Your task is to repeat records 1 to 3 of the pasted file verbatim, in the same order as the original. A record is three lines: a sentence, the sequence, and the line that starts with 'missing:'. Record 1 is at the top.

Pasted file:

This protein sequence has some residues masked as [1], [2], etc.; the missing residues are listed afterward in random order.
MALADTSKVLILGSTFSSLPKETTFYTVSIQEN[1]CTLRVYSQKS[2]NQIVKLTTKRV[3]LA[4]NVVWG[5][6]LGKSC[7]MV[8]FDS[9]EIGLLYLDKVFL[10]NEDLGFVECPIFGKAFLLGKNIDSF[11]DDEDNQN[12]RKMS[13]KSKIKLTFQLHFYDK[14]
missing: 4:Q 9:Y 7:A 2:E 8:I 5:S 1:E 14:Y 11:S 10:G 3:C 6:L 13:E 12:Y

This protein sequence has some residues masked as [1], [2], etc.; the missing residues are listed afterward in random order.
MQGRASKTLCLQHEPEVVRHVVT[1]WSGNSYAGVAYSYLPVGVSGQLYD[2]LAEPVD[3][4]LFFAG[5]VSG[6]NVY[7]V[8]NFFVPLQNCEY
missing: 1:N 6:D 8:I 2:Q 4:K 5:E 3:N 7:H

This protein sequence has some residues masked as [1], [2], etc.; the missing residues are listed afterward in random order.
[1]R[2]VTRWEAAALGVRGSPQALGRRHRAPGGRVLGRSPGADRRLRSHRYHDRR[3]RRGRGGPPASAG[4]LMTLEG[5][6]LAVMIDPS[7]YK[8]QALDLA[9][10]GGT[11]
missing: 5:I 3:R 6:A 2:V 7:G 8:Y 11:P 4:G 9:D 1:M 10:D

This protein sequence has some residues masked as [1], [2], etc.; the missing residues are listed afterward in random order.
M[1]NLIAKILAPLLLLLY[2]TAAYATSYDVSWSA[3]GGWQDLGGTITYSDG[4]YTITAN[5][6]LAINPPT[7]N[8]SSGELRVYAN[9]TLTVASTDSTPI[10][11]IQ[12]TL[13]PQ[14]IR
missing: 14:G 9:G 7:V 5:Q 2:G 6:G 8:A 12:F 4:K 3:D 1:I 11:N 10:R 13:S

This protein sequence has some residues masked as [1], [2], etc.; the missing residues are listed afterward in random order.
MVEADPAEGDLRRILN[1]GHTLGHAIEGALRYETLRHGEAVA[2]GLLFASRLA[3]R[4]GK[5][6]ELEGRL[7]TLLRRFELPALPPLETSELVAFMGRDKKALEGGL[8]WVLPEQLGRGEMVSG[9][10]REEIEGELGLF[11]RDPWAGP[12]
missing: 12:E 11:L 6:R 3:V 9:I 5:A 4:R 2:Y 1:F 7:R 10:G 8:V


This protein sequence has some residues masked as [1], [2], etc.; the missing residues are listed afterward in random order.
MALADTSKVLILGSTFSSLPKETTFYTVSIQEN[1]CTLRVYSQKS[2]NQIVKLTTKRV[3]LA[4]NVVWG[5][6]LGKSC[7]MV[8]FDS[9]EIGLLYLDKVFL[10]NEDLGFVECPIFGKAFLLGKNIDSF[11]DDEDNQN[12]RKMS[13]KSKIKLTFQLHFYDK[14]
missing: 4:Q 9:Y 7:A 2:E 8:I 5:S 1:E 14:Y 11:S 10:G 3:C 6:L 13:E 12:Y

This protein sequence has some residues masked as [1], [2], etc.; the missing residues are listed afterward in random order.
MQGRASKTLCLQHEPEVVRHVVT[1]WSGNSYAGVAYSYLPVGVSGQLYD[2]LAEPVD[3][4]LFFAG[5]VSG[6]NVY[7]V[8]NFFVPLQNCEY
missing: 1:N 6:D 8:I 2:Q 4:K 5:E 3:N 7:H

This protein sequence has some residues masked as [1], [2], etc.; the missing residues are listed afterward in random order.
[1]R[2]VTRWEAAALGVRGSPQALGRRHRAPGGRVLGRSPGADRRLRSHRYHDRR[3]RRGRGGPPASAG[4]LMTLEG[5][6]LAVMIDPS[7]YK[8]QALDLA[9][10]GGT[11]
missing: 5:I 3:R 6:A 2:V 7:G 8:Y 11:P 4:G 9:D 1:M 10:D